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Mol Pain. 2011 Jun 3;7:42. doi: 10.1186/1744-8069-7-42.

Central nervous system mast cells in peripheral inflammatory nociception.

Author information

1
Department of Neurophysiology, Center for Brain Research, Medical University of Vienna, Spitalgasse 4, 1090 Vienna, Austria. juergen.sandkuehler@meduniwien.ac.at.

Abstract

BACKGROUND:

Functional aspects of mast cell-neuronal interactions remain poorly understood. Mast cell activation and degranulation can result in the release of powerful pro-inflammatory mediators such as histamine and cytokines. Cerebral dural mast cells have been proposed to modulate meningeal nociceptor activity and be involved in migraine pathophysiology. Little is known about the functional role of spinal cord dural mast cells. In this study, we examine their potential involvement in nociception and synaptic plasticity in superficial spinal dorsal horn. Changes of lower spinal cord dura mast cells and their contribution to hyperalgesia are examined in animal models of peripheral neurogenic and non-neurogenic inflammation.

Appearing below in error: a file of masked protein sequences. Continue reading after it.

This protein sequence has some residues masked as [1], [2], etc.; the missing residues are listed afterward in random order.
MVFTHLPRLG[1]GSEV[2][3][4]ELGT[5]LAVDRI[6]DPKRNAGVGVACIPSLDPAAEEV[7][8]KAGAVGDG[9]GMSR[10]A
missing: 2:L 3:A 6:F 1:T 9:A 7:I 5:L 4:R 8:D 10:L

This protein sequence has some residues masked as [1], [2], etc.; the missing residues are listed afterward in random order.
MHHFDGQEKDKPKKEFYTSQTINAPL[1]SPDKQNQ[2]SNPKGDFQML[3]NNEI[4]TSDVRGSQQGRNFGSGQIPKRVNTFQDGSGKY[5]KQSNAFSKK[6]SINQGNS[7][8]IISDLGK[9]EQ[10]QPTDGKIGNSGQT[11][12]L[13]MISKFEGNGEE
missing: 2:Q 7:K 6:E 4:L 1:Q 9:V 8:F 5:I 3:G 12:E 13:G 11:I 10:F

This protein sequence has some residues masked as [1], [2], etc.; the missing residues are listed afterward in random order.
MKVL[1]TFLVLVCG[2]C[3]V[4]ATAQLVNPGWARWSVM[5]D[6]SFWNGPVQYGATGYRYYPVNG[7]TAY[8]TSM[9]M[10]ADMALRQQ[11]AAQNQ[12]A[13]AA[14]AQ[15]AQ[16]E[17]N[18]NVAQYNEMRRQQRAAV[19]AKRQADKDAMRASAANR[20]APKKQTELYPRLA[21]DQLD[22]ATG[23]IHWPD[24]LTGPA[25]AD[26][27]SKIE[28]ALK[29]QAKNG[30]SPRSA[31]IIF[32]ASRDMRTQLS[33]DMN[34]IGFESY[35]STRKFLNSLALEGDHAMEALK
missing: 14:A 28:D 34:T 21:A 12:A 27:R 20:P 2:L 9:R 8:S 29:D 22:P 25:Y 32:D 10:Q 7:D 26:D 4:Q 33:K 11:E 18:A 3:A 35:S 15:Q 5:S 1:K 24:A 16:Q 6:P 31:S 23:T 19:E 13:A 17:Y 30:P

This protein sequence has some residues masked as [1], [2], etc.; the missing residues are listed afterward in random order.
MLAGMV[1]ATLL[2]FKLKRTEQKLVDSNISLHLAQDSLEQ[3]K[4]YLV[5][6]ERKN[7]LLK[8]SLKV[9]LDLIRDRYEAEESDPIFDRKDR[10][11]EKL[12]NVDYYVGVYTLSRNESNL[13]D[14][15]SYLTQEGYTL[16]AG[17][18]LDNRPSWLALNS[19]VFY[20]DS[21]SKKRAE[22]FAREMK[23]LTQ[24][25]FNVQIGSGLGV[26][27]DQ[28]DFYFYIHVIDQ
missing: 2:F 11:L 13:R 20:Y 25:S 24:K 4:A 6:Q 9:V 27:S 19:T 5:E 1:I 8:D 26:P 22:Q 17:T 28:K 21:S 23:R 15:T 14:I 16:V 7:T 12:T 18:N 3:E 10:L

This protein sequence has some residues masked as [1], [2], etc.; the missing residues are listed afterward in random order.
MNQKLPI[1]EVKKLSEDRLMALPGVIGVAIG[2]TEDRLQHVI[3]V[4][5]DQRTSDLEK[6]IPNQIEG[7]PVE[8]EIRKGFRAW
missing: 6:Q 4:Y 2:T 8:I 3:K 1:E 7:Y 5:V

RESULTS:

Spinal application of supernatant from activated cultured mast cells induces significant mechanical hyperalgesia and long-term potentiation (LTP) at spinal synapses of C-fibers. Lumbar, thoracic and thalamic preparations are then examined for mast cell number and degranulation status after intraplantar capsaicin and carrageenan. Intradermal capsaicin induces a significant percent increase of lumbar dural mast cells at 3 hours post-administration. Peripheral carrageenan in female rats significantly increases mast cell density in the lumbar dura, but not in thoracic dura or thalamus. Intrathecal administration of the mast cell stabilizer sodium cromoglycate or the spleen tyrosine kinase (Syk) inhibitor BAY-613606 reduce the increased percent degranulation and degranulated cell density of lumbar dural mast cells after capsaicin and carrageenan respectively, without affecting hyperalgesia.

CONCLUSION:

The results suggest that lumbar dural mast cells may be sufficient but are not necessary for capsaicin or carrageenan-induced hyperalgesia.

PMID:
21639869
PMCID:
PMC3123586
DOI:
10.1186/1744-8069-7-42
[Indexed for MEDLINE]
Free PMC Article

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